Nearly half a million elderly women in the United Kingdom missed mammography exams because of a scheduling error caused by one incorrect computer algorithm, and several hundred of those women may have died early as a result.
Last week, the U.K. Health Minister Jeremy Hunt announced that an independent inquiry had been launched to determine how a “computer algorithm failure” stretching back to 2009 resulted in some 450,000 patients in England between the ages of 68 to 71 not receiving an invitation for their final breast cancer screenings.
The errant algorithm was in the National Health System’s (NHS) breast cancer screening scheduling software, and remained undiscovered for nine years.
“Tragically, there are likely to be some people in this group who would have been alive today if the failure had not happened,” Hunt went on to tell Parliament. He added that based on statistical modeling, the number who may have died prematurely as a result was estimated to be between 135 and 270 women.
Next of kin of those women who missed their final exams and subsequently died from breast cancer would be contacted, Hunt said. The government would offer a formal apology, and determine whether the families are eligible for compensation.
Hunt’s announcement spread across the British press immediately, with the word “scandal” featured conspicuously in stories. “CONDEMNED TO DEATH…BY AN NHS COMPUTER,” read one tabloid headline. The estimate of 270 premature deaths also began to morph from a statistical probability into an established “fact” in many stories. Stories featured angry family members who had lost a loved one to breast cancer, and called for those responsible to be held accountable.
Further fueling the public outrage were unconfirmed reports that the error, which apparently was found during an update to the screening algorithm, was uncovered early last year, if not before. The error was at first thought to affect only a small number of women. It wasn’t until early this year that its full scope was finally understood by health officials at the NHS and Public Health England, which is responsible for breast cancer screening in England. Government ministers were informed of the situation in March, but the public wasn’t told until this month.[shortcode ieee-pullquote quote=""Tragically, there are likely to be some people in this group who would have been alive today if the failure had not happened."" float="left" expand=1]
The government says there are some 309,000 women still alive who missed their final screening. Those women under the age 72 will receive an appointmentfor a makeup mammogram within the next six months or so, while women over 72 can call a special government hotline to see whether they would benefit from one.
However, the hotline, run by the services company Serco, is manned by staff with little more than an hour of medical training. Hunt defended their lack of training, saying that the hotline had to be set up quickly, and anyway, callers had other resources to turn to for help answering their questions. More than 14,000 calls have been placed to the hotline to date.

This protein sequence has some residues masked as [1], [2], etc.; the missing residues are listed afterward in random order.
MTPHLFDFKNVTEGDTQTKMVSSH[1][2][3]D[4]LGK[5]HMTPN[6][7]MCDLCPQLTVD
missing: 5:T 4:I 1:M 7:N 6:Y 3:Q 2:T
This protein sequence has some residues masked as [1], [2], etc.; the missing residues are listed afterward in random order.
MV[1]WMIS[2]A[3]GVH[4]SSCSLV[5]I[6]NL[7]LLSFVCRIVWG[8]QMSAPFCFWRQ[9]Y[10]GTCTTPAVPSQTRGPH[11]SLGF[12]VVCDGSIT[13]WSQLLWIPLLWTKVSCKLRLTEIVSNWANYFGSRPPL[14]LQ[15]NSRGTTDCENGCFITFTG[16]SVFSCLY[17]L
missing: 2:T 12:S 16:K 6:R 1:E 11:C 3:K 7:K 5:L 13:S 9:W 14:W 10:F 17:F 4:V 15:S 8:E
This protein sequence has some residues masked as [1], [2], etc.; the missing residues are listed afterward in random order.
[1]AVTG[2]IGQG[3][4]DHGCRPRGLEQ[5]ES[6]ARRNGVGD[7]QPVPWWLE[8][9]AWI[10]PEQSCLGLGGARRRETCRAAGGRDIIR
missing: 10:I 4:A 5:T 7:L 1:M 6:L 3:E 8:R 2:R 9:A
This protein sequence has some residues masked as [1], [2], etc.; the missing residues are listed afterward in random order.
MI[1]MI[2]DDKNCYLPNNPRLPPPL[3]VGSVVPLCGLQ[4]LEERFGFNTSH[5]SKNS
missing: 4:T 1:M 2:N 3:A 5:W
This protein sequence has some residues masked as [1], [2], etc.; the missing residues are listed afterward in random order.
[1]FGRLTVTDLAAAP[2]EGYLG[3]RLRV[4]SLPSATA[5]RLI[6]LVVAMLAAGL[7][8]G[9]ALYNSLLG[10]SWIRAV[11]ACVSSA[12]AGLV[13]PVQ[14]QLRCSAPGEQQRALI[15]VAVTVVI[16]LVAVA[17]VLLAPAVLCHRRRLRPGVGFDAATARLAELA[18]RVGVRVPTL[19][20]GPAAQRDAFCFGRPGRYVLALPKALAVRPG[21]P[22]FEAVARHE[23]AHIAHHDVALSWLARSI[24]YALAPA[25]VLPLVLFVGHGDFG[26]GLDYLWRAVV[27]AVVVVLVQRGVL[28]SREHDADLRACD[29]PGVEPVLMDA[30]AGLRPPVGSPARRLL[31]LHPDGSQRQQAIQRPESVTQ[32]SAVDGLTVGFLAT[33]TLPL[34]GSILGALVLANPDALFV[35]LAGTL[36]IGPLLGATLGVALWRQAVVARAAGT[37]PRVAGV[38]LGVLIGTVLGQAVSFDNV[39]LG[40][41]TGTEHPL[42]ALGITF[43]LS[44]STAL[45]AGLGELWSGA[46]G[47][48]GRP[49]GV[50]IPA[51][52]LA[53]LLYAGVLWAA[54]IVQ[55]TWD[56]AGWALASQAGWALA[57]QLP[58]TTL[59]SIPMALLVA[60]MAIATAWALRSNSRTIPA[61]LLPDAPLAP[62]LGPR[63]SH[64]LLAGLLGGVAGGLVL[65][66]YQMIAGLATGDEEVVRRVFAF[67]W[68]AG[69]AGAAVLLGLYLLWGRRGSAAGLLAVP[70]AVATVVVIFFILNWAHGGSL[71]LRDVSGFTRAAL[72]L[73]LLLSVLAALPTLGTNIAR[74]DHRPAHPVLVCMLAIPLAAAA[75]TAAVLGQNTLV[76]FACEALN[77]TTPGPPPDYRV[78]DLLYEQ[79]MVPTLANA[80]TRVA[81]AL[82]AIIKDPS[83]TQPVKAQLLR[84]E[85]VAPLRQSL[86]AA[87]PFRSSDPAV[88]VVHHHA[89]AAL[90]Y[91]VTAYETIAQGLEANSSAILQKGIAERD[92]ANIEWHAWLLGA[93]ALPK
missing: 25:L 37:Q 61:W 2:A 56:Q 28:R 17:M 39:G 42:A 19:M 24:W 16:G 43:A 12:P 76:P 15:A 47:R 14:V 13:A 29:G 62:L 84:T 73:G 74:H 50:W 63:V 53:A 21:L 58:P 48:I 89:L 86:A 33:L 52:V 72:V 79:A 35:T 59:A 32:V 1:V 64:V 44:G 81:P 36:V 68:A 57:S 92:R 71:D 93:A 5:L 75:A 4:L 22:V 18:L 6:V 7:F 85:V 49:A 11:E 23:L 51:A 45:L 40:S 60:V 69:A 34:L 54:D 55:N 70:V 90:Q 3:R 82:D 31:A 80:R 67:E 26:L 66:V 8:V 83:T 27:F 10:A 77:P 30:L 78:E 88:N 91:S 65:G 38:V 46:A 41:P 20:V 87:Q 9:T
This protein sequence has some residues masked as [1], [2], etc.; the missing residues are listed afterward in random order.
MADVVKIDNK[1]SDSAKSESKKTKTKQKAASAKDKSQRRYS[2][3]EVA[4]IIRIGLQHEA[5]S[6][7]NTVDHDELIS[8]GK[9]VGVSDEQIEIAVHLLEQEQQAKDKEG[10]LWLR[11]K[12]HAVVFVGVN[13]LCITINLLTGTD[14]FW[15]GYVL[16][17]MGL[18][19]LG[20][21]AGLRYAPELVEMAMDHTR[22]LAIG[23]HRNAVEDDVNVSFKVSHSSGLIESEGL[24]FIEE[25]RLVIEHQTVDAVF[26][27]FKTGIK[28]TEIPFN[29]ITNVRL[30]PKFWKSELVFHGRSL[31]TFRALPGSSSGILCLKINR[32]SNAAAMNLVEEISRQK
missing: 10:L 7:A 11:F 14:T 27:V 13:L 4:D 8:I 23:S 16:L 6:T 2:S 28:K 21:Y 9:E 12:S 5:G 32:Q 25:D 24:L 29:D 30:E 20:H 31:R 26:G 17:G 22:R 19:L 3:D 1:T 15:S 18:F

Making the whole situation even more of a mess is that Hunt’s statement of between 135 and 270 possible early deaths has been vigorously challenged by a host of cancer experts. They argue the statistical basis for Hunt’s early death claims are dubious, with some saying that as many as 800 women who weren’t screened may actually be better off for it, because they avoided harm from unnecessary cancer treatments caused by overdiagnosis.
The experts also questioned the need for makeup mammograms since the efficacy of breast cancer screening for those above 70 is unclear. Unsurprisingly, many of the families of those who died from breast cancer, as well as women who weren’t called for their final screenings, were not convinced.
Exactly how the “algorithm failure” came about is clouded in controversy and contradictions. Right now, the NHS, PHE, and the software company Hitachi Consulting, which maintains the software, are pointing fingers at each other. However, it may eventually turn out that there is no fault to be assigned.
At least for now, the government is blaming “administrative incompetence” for causing the mammogram invitation omissions. The investigation into the how, why, and when it occurred will hopefully shed more insight into the matter when a report is released in about six months.
Interestingly, a few months ago, two prominent British computer scientists, Harold Thimbleby and Martyn Thomas, publicly cautioned that buggy and low quality NHS computer systems could be responsible for up to 900 patient deaths a year. They called for an in-depth study into the harm almost assuredly happening to patients by NHS’s use of inadequate and outdated IT systems.
The NHS responded to the warning raised by Thimbleby and Thomas by saying it did not recognize their figures. It further huffed that “patient safety is our priority, and our £4.2 billion investment in technology will help eliminate avoidable harm.”
No doubt now the NHS will revise its investment figure to include the £100 million that many lawyers feel the government will need to pay out in compensation for this latest case of avoidable harm.
Robert N. Charette is a Contributing Editor to IEEE Spectrum and an acknowledged international authority on information technology and systems risk management. A self-described “risk ecologist,” he is interested in the intersections of business, political, technological, and societal risks. Charette is an award-winning author of multiple books and numerous articles on the subjects of risk management, project and program management, innovation, and entrepreneurship. A Life Senior Member of the IEEE, Charette was a recipient of the IEEE Computer Society’s Golden Core Award in 2008.